Saturday, 4 July 2015

Extreme Investing - Blood Sports and Hoarders.

If asked to define our aims when investing, most of us would be able to give a reasoned reply and describe an outcome we are trying to achieve, whether it's to buy a house or retire early. We know how much we need (well roughly :-)) and we are making plans to get there.

But, like the huntsmen with their hounds, some investors seem to chase profit for it's own sake and delight in making a killing even when they have no real use for the spoils. Accumulation and growth is the thing, the excitement of putting another "0" onto the bank balance, just like the thrill of the chase and watching the dogs kill the fox, are what it's all about. Investing has become a sport in which owning a large amount, or making large gains, are aims in themselves and not means to an end. In fact, after a certain amount of wealth has been generated, there simply can't be any other "end" than to make more of the same. When you are able to have anything money can buy with the click of a finger, making more money becomes the only challenge.

Then there's those investors who treat investing like a game of chess, a challenging intellectual pursuit with sophisticated tactics and gambits. The figures at the end of the balance sheet are almost academic, rather than a practical goal, because that's what the whole exercise has become.

Although these types of relationships with investing can seem alien to most of us, who just aim to have enough money to do what we want in life, there is a further attitude towards money that also often results in "having too much" and which is even more toxic from an economic point of view, and that is cash hoarding.

We all know about the gradual shift of the world's wealth into the hands of the 0.1% and how it has continued to the extent that they can't possibly spend it and put it back into the economy. However it also seems that the super rich aren't investing as much as we might expect them to either. They have stopped building business to the extent that they were "meant to" by the economic model and are becoming more content to let their capital feed on and nourish itself.

Cash hoarders have bloated bank accounts full of "stuff" they have no use for. They take delight in counting it and checking that it's all still there, rather than in what it can do to improve their lives. There is an argument that these people are to be pitied just as much as those who fill their homes with old newspapers and other rubbish. However, on the other hand, a TED discussion concludes that: " the harm caused by a wealth hoarder is generally imposed upon their community while for other forms of hoarding it is the hoarder themselves who bears the brunt of that behaviour." 

Those of us in the PF/FiRE world often (and rightly) pour scorn on the need people seem to have to buy more and more "things" and have more and more "stuff", but stock piling wealth for its own sake could be regarded as just as much, if not more of, a sin. I see it time and time again on MSE forums - people who obviously have far, far more than they need raising anxious questions about what to do with the rest to make sure it continues to grow. I struggle to see how having all that money is enriching their lives (although Freud could probably give me a theory :-))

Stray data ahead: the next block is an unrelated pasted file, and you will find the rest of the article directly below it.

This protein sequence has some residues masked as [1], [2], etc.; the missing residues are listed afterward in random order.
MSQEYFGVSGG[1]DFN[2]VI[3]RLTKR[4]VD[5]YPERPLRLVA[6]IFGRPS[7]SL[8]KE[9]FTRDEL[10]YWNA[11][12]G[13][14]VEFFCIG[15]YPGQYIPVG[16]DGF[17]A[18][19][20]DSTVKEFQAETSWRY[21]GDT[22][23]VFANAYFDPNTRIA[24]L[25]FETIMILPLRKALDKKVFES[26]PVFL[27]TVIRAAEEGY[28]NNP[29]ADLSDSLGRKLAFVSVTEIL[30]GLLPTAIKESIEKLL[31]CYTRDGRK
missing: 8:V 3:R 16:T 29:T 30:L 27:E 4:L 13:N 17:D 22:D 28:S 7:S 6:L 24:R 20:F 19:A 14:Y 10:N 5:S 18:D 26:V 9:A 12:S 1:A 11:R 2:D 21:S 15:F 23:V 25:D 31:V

In the budget next week George Osborne is expected to introduce more incentives for building, keeping and passing on wealth for those of us who are fortunate enough to be in a position to do so. Maybe he should be concentrating on encouraging us to see the benefits of knowing when we have enough and giving us ethical and effective ways of investing it back into the world we live in.1

1 See Mr Z and DD for some ideas


  1. Once you know that governments can seize all they like, can you ever have enough? If I knew how to keep some money in Switzerland and Singapore I would.

    Remember the Jewish families who survived because they'd always kept an emergency fund in diamonds.

    1. Having distrust in the government to this extent would be a pretty miserable way to live but I suppose there must be ways of hiding cash (tin can buried in the garden?) if this is a concern.

  2. Really a very interesting post, Cerridwen.

    You're right of course. The super-rich rarely have the economic effect people believe. The idea of trickle down (that is, the super rich spending and it going into the growth of the broader economy) is flawed. An individual, can, as you say, only spend so much at any one time.

    I remember seeing Theo Paphitis and Peter Jones on Top Gear once and they described their wealth as a score card. That is all it is. However, whereas with a scorecard like that of crazy golf or something you don't get the benefit of filling the scorecard yourself or a nice game in the meantime. The money scorecard is largely self-filling. Where is the fun in that?

    I hope one day to have enough money to live off comfortably. But beyond that? All I can think of is it being used to help others live a little more comfortably themselves. To just hoard it seems pointless and antisocial. A new age of philanthropy would be greatly welcomed in this regard!

    Thanks for the mention as well. Much appreciated!

    1. Thanks DD. I love your idea of a new age of philanthropy. :-)

      Personally though, I'd rather the distribution of wealth was achieved by measures to promote greater income equality rather than by the rich giving to the poor. That way we all get to feel better about ourselves and the society we live in, not just those with the means to choose to put their excess into the charity box (or not).

  3. I must confess to loving the sport of accumulation and growth, but I'm also attracted to the intellectual side. It's a good mental workout. Be interesting to see what I'm like when I've more than "enough" in the bank.